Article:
They request you don’t take photos of the inside rooms, which was fine by me. Just, imagine a tiled room that used to be a classroom, with a rusting iron bed in the middle. In its heyday, it would have been a nice bed. The iron is wrought into patterns. It was an interrogation room, so add rusting iron shackles and perhaps an iron bar. Finally, turn to one wall and add a large black and white photograph of that very room. Attached to the bed is what used to be a person. It’s an old photograph, taken straight after the prison was discovered, but you can still tell that that used to be someone’s head and that was someone’s stomach, and that is where their stomach ended up. Then multiply the room by four or five because when the regime fell, the prison staff knew they had very little time to flee. They stopped torturing that day’s suspects and killed them to avoid future identification – but they couldn’t risk gunshots being heard, so they hacked their prisoners to death then skedaddled.

That’s just the first part of the museum.

Tuol Sleng Genocide Museum, Phnom Penh, Cambodia
This is the only photo I took that wasn’t of something mightily depressing, and that’s only because there’s a palm tree in it.

There are several rooms full of photographs of prisoners and several pieces of torture equipment, including one which was originally used as gymnastic equipment for the school. The Khmer Rouge were meticulous about records, but they destroyed a lot toward the end; what’s left is quite enough to put you off believing in any sort of benevolent deity. Most pictures are just of people when they arrive, but there’s a few of prisoners mid-captivity. There were only seven people found alive when the prison was liberated, and one was an artist who went on to paint what he saw, so there are also canvases of torture and general death in glorious technicolour. An estimated 20,000 people were held at S-21 during the regime. Seven were found alive.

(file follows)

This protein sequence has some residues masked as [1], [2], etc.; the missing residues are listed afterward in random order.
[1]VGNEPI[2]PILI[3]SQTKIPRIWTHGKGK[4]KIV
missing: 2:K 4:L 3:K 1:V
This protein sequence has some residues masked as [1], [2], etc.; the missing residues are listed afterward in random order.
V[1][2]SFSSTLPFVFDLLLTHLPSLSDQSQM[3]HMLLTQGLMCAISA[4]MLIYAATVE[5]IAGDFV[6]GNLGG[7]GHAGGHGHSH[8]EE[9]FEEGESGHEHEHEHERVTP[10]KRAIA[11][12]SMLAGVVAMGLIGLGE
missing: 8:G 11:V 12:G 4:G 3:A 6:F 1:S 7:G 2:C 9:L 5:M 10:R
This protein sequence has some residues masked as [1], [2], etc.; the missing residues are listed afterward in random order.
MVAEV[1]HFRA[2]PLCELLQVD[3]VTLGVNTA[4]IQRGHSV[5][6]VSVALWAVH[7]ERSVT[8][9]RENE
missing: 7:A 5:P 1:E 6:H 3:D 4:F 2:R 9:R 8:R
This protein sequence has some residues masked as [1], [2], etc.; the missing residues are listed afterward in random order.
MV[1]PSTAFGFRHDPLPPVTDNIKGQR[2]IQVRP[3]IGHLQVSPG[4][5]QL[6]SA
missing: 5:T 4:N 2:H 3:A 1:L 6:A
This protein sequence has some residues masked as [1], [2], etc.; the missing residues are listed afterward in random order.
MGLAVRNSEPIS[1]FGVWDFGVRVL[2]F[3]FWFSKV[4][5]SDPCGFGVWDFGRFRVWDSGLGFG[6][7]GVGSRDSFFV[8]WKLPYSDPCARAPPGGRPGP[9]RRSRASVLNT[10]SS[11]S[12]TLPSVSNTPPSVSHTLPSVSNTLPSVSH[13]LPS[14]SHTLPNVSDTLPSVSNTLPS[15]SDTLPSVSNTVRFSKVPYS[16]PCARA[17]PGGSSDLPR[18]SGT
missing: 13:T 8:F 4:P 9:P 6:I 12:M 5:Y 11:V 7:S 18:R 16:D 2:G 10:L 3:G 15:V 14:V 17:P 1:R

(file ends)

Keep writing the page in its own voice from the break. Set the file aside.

We ended up rushing a little toward the end of the tour – well, I did. Maxim finished way quicker and was impatient to leave because we needed to get bus tickets for Shianoukville. Part of me was irritated for skipping the exit, because two of the surviving prisoners were there signing books, but part of me was very relieved to be given a reason to leave. I could easily go back and spend a day making notes, listening to every extra on the audio tour and piecing together everything that’s there (with a break for lunch and the gin) but I could also quite happily never set foot in Phnom Penh again. It’s not that the city  – and Cambodia in general – isn’t vibrant and bustling and very ready to be more than just four years in its history. It’s that in my head, once I’d seen Choeung Ek and S-21, it was hard to see anything else. I kept thinking ‘that building’s definitely been built since the seventies’, ‘that building hasn’t’, ‘this guy looks old enough to have lived through the genocide’. Anecdotally, there are no old people in Cambodia; statistically, one in four people died under the Khmer Rouge either from malnutrition, disease or execution.

It feels very relevant that I’m writing this the day after Holocaust Memorial Day, and the day after the Trump administration signed an order banning Syrian refugees from entering the US. Incidentally one of the factors in the Khmer Rouge’s rise to power is that America dropped more bombs on Cambodia during the Vietnam War than it did during the entirety of World War II; the resulting poverty and civil unrest stoked support for the party. I could keep drawing parallels between Pol Pot’s Cambodia and Nazi Germany, and parallels between them and the rhetoric Trump and his supporters are spewing, but if you’re reading this you’re probably smart enough to draw them yourselves.

So this could be my last blog ever before a lady president’s elected! Or it could be my last blog ever before my friends move continents.

I got the first round of at least three vaccinations on Friday and had to spend the afternoon napping. I’m not sure if the sudden intake of hep A/hep B/typhoid into my system knocked me out or if I’m just really fucking tired but I went for a run this morning and I swear the route round my block took about four times as long as normal. Maybe tomorrow I will imagine I’m running from a Trump presidency.